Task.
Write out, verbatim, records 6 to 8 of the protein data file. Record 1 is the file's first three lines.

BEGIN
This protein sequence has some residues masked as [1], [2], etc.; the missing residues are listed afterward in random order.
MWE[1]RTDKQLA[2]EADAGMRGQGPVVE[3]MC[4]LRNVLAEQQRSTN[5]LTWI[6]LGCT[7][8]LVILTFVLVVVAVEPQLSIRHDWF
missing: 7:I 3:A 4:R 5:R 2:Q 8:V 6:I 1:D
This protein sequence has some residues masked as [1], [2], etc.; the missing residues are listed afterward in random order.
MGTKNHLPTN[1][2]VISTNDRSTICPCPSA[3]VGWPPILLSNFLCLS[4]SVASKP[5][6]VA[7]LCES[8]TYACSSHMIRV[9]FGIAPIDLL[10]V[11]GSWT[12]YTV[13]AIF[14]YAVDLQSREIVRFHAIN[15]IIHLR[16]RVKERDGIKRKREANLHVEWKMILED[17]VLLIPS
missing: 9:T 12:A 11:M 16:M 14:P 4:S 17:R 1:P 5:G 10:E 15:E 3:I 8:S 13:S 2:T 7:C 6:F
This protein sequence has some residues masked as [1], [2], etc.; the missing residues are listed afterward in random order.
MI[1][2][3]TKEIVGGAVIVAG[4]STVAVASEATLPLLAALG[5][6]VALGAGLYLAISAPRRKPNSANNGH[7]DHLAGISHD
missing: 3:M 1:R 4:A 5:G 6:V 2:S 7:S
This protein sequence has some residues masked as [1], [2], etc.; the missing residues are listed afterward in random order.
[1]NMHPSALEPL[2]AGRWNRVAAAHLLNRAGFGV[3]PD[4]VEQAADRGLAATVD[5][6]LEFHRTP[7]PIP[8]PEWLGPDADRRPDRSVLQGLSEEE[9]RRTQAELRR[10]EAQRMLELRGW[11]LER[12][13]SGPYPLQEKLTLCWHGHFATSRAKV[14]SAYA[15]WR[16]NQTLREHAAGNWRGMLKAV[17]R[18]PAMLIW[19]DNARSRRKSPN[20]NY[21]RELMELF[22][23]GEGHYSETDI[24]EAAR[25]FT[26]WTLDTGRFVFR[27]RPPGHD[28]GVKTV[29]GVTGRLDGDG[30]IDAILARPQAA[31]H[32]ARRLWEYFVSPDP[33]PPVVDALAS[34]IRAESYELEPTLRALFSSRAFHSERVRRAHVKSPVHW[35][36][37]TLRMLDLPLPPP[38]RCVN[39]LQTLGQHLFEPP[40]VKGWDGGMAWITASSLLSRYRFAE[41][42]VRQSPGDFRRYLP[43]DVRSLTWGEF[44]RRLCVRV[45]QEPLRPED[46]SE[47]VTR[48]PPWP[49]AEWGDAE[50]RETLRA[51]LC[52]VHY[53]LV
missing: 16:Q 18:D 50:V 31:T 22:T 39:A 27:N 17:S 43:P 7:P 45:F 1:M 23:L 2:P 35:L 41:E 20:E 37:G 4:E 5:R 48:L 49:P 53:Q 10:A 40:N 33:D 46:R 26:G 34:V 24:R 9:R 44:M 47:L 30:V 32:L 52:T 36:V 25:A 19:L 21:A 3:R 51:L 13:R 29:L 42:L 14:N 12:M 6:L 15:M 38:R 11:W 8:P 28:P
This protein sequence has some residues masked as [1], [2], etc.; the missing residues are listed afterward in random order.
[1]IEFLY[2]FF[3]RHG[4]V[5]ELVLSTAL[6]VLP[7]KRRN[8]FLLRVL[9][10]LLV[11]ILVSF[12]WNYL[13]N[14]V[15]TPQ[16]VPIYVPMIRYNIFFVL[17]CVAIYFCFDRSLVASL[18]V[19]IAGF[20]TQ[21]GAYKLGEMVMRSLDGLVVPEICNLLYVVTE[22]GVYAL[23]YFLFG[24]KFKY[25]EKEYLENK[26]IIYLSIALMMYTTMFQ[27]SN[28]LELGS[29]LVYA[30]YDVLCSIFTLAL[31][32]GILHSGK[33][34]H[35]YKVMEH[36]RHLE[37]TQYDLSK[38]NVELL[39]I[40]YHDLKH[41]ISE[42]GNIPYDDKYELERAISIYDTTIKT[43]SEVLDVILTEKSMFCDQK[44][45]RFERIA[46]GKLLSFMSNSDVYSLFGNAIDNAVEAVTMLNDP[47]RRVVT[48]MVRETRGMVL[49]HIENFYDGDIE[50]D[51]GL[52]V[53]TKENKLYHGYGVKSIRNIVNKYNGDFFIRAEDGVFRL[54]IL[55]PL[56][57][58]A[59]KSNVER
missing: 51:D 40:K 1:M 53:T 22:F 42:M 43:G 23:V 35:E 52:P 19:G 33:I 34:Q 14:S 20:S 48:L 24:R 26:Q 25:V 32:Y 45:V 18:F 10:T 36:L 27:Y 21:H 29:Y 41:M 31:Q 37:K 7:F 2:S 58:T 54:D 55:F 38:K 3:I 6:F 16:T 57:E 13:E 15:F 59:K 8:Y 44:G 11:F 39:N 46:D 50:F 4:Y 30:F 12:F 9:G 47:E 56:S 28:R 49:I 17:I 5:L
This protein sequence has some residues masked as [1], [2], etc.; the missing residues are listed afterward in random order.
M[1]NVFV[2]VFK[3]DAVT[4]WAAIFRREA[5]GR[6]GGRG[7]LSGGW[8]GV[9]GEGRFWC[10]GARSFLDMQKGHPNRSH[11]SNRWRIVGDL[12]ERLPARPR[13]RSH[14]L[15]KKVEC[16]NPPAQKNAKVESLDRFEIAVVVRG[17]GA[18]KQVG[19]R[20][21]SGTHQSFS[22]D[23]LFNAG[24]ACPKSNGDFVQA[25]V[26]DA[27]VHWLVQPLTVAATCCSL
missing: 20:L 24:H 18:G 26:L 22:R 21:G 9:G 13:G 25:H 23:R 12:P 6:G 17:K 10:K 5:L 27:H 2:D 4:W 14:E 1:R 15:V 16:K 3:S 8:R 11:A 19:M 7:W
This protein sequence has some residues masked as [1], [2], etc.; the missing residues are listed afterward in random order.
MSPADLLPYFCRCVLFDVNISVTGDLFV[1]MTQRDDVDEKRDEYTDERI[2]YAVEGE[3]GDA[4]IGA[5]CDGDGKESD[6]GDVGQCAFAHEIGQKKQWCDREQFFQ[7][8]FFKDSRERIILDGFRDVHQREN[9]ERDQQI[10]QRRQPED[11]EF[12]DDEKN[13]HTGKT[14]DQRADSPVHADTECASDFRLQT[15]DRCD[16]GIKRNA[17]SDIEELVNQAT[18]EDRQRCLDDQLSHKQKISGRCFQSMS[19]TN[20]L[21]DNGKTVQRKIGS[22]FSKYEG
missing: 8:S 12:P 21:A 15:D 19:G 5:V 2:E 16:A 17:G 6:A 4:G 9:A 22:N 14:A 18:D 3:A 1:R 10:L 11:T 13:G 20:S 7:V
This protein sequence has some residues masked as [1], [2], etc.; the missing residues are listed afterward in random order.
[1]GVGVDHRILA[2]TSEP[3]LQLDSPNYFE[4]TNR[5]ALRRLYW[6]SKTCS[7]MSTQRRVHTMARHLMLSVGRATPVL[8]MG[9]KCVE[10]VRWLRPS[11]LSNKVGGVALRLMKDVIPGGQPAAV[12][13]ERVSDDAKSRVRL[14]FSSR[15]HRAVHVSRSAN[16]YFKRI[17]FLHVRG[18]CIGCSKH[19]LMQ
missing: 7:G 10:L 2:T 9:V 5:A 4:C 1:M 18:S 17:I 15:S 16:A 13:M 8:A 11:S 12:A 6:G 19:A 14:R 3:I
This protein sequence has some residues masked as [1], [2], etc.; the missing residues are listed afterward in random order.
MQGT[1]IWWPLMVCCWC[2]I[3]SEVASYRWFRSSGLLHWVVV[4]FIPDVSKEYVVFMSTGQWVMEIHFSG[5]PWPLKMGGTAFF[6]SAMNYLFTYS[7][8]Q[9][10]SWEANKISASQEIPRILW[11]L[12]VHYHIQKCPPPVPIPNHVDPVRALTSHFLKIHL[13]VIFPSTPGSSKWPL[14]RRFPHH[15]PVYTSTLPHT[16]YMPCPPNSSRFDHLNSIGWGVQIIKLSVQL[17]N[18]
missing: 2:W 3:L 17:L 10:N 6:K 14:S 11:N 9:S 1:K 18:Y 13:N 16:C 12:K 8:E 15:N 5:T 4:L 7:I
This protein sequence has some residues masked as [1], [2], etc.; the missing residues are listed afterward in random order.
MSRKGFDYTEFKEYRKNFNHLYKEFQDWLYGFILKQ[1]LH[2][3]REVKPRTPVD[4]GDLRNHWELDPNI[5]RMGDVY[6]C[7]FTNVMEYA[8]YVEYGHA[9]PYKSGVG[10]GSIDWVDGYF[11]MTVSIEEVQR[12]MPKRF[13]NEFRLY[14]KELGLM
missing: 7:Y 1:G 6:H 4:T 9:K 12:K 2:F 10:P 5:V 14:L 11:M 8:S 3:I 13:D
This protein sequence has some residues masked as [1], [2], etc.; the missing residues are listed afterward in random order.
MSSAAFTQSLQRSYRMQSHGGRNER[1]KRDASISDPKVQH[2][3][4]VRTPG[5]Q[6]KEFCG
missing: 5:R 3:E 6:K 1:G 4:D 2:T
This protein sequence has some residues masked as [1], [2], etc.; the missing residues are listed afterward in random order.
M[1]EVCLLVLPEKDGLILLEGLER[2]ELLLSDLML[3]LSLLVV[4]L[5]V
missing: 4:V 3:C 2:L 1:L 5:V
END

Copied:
This protein sequence has some residues masked as [1], [2], etc.; the missing residues are listed afterward in random order.
M[1]NVFV[2]VFK[3]DAVT[4]WAAIFRREA[5]GR[6]GGRG[7]LSGGW[8]GV[9]GEGRFWC[10]GARSFLDMQKGHPNRSH[11]SNRWRIVGDL[12]ERLPARPR[13]RSH[14]L[15]KKVEC[16]NPPAQKNAKVESLDRFEIAVVVRG[17]GA[18]KQVG[19]R[20][21]SGTHQSFS[22]D[23]LFNAG[24]ACPKSNGDFVQA[25]V[26]DA[27]VHWLVQPLTVAATCCSL
missing: 20:L 24:H 18:G 26:L 22:R 21:G 9:G 13:G 25:H 23:R 12:P 6:G 17:K 10:K 5:L 27:H 2:D 4:W 14:E 1:R 15:V 16:K 3:S 8:R 11:A 19:M 7:W
This protein sequence has some residues masked as [1], [2], etc.; the missing residues are listed afterward in random order.
MSPADLLPYFCRCVLFDVNISVTGDLFV[1]MTQRDDVDEKRDEYTDERI[2]YAVEGE[3]GDA[4]IGA[5]CDGDGKESD[6]GDVGQCAFAHEIGQKKQWCDREQFFQ[7][8]FFKDSRERIILDGFRDVHQREN[9]ERDQQI[10]QRRQPED[11]EF[12]DDEKN[13]HTGKT[14]DQRADSPVHADTECASDFRLQT[15]DRCD[16]GIKRNA[17]SDIEELVNQAT[18]EDRQRCLDDQLSHKQKISGRCFQSMS[19]TN[20]L[21]DNGKTVQRKIGS[22]FSKYEG
missing: 8:S 12:P 21:A 15:D 19:G 5:V 2:E 16:A 17:G 6:A 4:G 9:A 22:N 14:A 18:D 3:A 1:R 10:L 11:T 13:G 20:S 7:V
This protein sequence has some residues masked as [1], [2], etc.; the missing residues are listed afterward in random order.
[1]GVGVDHRILA[2]TSEP[3]LQLDSPNYFE[4]TNR[5]ALRRLYW[6]SKTCS[7]MSTQRRVHTMARHLMLSVGRATPVL[8]MG[9]KCVE[10]VRWLRPS[11]LSNKVGGVALRLMKDVIPGGQPAAV[12][13]ERVSDDAKSRVRL[14]FSSR[15]HRAVHVSRSAN[16]YFKRI[17]FLHVRG[18]CIGCSKH[19]LMQ
missing: 7:G 10:L 2:T 9:V 5:A 4:C 1:M 18:S 17:I 15:S 16:A 13:M 8:A 11:S 12:A 6:G 19:A 14:R 3:I